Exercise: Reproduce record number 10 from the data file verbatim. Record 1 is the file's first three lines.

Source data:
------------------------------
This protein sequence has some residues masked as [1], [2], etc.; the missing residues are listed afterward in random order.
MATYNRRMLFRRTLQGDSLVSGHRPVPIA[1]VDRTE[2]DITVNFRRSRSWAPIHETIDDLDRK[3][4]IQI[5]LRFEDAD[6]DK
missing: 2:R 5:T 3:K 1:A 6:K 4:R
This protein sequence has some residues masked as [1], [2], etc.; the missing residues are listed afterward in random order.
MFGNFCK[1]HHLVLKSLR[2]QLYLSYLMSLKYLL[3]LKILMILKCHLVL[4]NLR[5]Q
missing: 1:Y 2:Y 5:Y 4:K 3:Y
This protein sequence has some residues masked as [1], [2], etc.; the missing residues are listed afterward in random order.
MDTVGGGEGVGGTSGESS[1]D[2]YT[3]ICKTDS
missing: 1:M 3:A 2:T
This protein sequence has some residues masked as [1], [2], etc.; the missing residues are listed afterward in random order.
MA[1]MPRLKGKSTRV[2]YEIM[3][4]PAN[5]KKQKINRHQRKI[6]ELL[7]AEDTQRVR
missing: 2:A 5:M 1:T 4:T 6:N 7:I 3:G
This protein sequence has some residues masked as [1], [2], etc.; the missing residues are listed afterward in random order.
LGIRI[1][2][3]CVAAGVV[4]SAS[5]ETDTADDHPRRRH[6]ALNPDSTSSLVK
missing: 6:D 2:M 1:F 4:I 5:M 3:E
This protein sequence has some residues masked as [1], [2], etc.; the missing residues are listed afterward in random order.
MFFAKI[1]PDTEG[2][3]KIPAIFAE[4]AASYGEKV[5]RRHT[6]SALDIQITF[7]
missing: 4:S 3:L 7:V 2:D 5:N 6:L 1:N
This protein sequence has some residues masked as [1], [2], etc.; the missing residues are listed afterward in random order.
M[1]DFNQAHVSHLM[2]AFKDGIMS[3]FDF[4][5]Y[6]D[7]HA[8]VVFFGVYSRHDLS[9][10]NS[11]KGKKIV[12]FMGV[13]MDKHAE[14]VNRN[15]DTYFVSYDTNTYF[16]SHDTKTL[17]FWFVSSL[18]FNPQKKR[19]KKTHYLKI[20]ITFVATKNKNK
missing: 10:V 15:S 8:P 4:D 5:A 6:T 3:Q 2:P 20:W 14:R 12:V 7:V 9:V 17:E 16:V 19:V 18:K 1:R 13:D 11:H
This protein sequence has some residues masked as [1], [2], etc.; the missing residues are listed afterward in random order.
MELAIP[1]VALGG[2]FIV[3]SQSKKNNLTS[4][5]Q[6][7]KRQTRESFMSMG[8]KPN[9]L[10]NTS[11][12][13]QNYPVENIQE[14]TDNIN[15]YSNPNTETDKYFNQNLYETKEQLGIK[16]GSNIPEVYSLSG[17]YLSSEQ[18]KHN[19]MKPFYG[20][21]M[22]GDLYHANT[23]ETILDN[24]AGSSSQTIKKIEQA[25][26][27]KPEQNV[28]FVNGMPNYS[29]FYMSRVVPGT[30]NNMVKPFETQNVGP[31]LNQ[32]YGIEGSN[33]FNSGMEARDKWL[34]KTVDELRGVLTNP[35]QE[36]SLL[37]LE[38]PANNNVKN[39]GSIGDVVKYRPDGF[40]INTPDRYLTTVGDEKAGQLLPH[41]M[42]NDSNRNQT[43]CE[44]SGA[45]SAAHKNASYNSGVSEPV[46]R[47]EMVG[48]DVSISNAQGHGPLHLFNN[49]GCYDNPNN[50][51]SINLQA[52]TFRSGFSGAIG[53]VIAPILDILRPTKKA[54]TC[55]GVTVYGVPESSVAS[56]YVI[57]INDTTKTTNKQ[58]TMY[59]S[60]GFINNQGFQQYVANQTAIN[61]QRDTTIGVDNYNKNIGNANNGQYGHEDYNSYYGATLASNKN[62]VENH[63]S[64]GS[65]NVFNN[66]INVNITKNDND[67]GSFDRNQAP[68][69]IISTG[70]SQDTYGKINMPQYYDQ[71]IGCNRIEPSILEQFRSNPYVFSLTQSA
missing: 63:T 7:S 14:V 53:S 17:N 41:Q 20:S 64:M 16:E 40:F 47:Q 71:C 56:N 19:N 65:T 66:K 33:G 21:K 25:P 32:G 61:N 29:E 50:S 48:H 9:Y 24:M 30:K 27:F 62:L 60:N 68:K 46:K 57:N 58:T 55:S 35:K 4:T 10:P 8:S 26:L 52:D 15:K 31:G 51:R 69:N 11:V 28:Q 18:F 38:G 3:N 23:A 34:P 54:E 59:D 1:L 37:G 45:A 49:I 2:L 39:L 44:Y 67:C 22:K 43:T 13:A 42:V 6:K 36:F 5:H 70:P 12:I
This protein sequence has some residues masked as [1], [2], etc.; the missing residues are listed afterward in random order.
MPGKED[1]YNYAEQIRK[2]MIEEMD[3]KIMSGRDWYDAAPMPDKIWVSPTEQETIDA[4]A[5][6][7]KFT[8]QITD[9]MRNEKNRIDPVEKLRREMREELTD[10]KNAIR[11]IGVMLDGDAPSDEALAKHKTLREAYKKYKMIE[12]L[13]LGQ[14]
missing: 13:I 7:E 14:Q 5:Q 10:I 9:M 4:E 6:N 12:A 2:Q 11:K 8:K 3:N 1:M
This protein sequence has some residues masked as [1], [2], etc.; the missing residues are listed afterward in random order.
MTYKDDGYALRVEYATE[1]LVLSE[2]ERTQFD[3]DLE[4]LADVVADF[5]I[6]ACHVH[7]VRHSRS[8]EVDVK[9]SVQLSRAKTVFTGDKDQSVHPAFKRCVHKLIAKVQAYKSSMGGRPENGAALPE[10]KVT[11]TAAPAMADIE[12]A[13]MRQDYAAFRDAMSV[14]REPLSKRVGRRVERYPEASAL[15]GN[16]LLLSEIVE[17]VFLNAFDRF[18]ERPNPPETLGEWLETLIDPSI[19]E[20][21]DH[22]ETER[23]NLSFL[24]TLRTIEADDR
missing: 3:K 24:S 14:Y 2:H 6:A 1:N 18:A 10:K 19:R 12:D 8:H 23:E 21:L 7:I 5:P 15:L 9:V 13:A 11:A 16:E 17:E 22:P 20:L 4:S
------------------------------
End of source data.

This protein sequence has some residues masked as [1], [2], etc.; the missing residues are listed afterward in random order.
MTYKDDGYALRVEYATE[1]LVLSE[2]ERTQFD[3]DLE[4]LADVVADF[5]I[6]ACHVH[7]VRHSRS[8]EVDVK[9]SVQLSRAKTVFTGDKDQSVHPAFKRCVHKLIAKVQAYKSSMGGRPENGAALPE[10]KVT[11]TAAPAMADIE[12]A[13]MRQDYAAFRDAMSV[14]REPLSKRVGRRVERYPEASAL[15]GN[16]LLLSEIVE[17]VFLNAFDRF[18]ERPNPPETLGEWLETLIDPSI[19]E[20][21]DH[22]ETER[23]NLSFL[24]TLRTIEADDR
missing: 3:K 24:S 14:Y 2:H 6:A 1:N 18:A 10:K 19:R 12:D 8:H 23:E 21:L 7:I 5:P 15:L 9:V 13:A 11:A 16:E 17:E 22:P 20:L 4:S